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2018 11th Global Symposium on Millimeter Waves (GSMM)

Figures of Merit for Active Antenna Enabled 5G Communication Networks

Dr. Ian Gresham Anokiwave, Inc Billerica, MA, USA ian.gresham@anokiwave.com

Jan M. McKinnis Ball Aerospace Westminster, CO, USA jmckinni@ball.com

Randy Becker Keysight Technologies Santa Rosa, CA, USA randy_becker@keysight.com

Abstract—Active antennas enable novel spatial techniques and beam-forming technology crucial to overcoming millimeter wave propagation challenges for fifth generation (5G) communication systems. At millimeter wave frequencies, a large effective aperture can be accommodated in a physically small area to overcome the high channel loss in these spectrum bands. The ability to dynamically steer and shape active antenna beam(s) to track users, overcome changing channel conditions, and focus the radiated energy into the desired direction provides additional degrees of flexibility and enables better performance for 5G radio system designs. To provide an over-the-air interface for previous generations of radio access networks, traditional architectures have relied upon separate, passive antennas connected by radio frequency cables to active radio transceivers. Active antenna systems, also known as phased array antenna systems, are an advancement from these previous radio access architectures. To implement an active antenna, a array of active radiating elements is utilized to combine passive antenna functions with active amplification and signal conditioning capabilities. Active antennas are an enabling technology for millimeter wave 5G communication systems that create a fundamental architecture shift requiring new Figures of Merit (FoMs). The 5G active antenna FoMs defined in this paper provide methods for antenna performance comparisons and wireless system evaluation.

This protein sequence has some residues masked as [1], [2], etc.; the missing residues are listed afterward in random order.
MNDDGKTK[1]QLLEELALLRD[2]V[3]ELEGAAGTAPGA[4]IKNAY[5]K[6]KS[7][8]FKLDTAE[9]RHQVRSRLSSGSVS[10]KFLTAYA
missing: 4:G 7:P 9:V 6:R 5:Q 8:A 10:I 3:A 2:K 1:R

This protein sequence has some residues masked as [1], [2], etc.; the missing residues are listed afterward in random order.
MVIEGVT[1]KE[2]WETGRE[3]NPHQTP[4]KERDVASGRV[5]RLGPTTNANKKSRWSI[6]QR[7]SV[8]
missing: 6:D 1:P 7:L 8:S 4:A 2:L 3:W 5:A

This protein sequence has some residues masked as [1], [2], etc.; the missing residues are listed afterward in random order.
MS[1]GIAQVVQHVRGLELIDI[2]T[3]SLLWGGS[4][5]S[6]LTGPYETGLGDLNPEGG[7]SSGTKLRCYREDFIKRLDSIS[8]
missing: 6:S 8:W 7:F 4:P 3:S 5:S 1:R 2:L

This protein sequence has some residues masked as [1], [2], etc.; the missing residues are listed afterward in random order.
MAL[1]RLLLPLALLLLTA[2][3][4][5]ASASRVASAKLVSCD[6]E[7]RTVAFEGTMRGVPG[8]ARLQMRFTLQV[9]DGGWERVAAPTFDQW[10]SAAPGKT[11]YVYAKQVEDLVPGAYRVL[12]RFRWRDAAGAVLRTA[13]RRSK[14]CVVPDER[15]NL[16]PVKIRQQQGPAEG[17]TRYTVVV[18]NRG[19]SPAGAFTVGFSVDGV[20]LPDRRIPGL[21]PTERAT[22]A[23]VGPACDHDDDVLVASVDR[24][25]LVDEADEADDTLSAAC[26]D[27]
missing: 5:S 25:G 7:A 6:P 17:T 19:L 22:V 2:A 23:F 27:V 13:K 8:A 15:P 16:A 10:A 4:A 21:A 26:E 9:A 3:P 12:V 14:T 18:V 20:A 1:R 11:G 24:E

Keywords—Active antennas, phased arrays, planar electronically steered arrays (ESA), 5G, New Radio (NR), Figures of Merit, spatial techniques, beam steering, beam forming, error vector magnitude (EVM), millimeter wave, radio networks, mobile communications



To support a wide variety of new applications and market opportunities, fifth generation (5G) wireless systems must provide far higher data rates than previous communication networks. Unlocking more bandwidth and improving efficiency is required to deliver these higher data rates. Bandwidth is available in the millimeter wave spectrum, but propagation challenges at these frequencies will compel the wireless industry to implement innovative technologies.

For the next-generation, millimeter wave, multi-gigabit networks, it is essential for radio access technologies to use new spatial techniques. Dynamic beam management and beam- forming active phased array antenna systems are revolutionary changes that are rapidly coming to the wireless industry.


978-1-5386-4584-0/18/$31.00 ©2018 IEEE